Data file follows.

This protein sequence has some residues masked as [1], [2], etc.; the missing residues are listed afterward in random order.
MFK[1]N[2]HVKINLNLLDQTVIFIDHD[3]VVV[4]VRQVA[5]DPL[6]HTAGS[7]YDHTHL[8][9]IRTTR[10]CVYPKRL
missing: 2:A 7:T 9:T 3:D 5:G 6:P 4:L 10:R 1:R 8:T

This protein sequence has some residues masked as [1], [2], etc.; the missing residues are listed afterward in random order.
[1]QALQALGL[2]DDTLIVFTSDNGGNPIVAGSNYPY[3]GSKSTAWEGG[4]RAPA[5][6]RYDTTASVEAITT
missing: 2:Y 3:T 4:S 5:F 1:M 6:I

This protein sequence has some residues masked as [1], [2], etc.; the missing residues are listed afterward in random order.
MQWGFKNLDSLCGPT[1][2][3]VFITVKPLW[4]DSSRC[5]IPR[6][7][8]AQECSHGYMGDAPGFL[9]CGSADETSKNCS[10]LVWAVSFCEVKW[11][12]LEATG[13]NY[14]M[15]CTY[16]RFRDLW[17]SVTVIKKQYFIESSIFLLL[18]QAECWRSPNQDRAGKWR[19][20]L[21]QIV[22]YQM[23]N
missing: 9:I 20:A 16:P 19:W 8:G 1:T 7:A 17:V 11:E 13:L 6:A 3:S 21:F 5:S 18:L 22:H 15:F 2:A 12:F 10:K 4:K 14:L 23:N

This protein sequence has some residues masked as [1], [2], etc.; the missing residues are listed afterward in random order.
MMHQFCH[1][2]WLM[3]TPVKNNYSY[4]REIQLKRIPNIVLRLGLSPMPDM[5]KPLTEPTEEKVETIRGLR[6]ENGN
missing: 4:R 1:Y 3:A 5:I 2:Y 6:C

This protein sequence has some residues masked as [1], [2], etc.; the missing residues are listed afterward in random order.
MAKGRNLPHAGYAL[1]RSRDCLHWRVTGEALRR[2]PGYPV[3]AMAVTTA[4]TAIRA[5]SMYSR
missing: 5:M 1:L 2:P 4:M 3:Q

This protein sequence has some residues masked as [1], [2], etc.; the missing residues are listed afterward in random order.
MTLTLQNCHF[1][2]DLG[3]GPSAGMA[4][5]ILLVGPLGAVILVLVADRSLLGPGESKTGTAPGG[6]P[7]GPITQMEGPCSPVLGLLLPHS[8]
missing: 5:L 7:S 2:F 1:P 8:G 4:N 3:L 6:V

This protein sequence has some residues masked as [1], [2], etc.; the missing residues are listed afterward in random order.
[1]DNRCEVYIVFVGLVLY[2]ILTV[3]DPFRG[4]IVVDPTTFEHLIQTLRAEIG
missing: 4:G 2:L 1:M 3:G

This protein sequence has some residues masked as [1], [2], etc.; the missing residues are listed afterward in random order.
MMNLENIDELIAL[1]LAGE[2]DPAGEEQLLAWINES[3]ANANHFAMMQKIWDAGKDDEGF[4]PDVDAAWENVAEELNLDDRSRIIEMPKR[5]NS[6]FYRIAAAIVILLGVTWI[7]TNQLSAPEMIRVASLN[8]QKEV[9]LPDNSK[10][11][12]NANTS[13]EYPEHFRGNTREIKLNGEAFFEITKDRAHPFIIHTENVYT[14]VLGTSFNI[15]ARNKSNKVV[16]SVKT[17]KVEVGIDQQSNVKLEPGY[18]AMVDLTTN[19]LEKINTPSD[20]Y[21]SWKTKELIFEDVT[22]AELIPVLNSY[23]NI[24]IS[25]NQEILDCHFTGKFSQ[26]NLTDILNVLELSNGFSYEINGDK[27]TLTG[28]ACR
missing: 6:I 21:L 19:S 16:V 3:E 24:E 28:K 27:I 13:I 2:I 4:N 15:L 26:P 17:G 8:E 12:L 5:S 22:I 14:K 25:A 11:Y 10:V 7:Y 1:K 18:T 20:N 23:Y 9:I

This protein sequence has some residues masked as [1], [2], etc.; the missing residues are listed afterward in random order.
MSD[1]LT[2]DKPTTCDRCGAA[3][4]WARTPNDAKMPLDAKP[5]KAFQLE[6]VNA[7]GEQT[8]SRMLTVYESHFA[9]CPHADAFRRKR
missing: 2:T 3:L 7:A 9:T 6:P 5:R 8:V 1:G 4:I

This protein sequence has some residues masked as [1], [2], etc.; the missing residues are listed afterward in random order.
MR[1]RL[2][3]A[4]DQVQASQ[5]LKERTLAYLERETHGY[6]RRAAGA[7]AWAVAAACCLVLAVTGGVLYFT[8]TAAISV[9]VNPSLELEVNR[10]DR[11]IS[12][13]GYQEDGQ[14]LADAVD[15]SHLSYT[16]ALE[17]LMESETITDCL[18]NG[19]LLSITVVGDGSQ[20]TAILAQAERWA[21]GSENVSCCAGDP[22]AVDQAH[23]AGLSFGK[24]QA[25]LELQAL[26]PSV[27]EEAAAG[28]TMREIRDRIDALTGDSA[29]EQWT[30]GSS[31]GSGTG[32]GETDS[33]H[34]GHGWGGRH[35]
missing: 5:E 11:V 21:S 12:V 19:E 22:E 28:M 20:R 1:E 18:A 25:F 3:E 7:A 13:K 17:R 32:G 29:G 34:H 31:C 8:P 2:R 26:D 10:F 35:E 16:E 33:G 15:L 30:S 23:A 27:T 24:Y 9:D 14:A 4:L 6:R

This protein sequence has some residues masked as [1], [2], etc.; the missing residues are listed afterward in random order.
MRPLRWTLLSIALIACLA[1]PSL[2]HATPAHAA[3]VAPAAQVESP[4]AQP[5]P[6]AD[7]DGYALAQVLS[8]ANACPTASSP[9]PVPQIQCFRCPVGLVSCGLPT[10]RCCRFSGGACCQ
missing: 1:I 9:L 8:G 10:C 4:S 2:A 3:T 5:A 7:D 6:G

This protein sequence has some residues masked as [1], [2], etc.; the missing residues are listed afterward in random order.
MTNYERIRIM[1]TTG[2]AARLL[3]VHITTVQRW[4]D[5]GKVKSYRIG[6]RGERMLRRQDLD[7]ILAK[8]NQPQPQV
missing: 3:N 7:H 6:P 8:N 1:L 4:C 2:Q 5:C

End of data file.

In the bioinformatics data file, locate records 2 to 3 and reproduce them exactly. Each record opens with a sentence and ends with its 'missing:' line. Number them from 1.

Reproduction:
This protein sequence has some residues masked as [1], [2], etc.; the missing residues are listed afterward in random order.
[1]QALQALGL[2]DDTLIVFTSDNGGNPIVAGSNYPY[3]GSKSTAWEGG[4]RAPA[5][6]RYDTTASVEAITT
missing: 2:Y 3:T 4:S 5:F 1:M 6:I

This protein sequence has some residues masked as [1], [2], etc.; the missing residues are listed afterward in random order.
MQWGFKNLDSLCGPT[1][2][3]VFITVKPLW[4]DSSRC[5]IPR[6][7][8]AQECSHGYMGDAPGFL[9]CGSADETSKNCS[10]LVWAVSFCEVKW[11][12]LEATG[13]NY[14]M[15]CTY[16]RFRDLW[17]SVTVIKKQYFIESSIFLLL[18]QAECWRSPNQDRAGKWR[19][20]L[21]QIV[22]YQM[23]N
missing: 9:I 20:A 16:P 19:W 8:G 1:T 7:A 17:V 11:E 13:L 6:A 3:S 21:F 5:S 18:L 22:H 15:F 2:A 12:F 10:K 4:K 14:L 23:N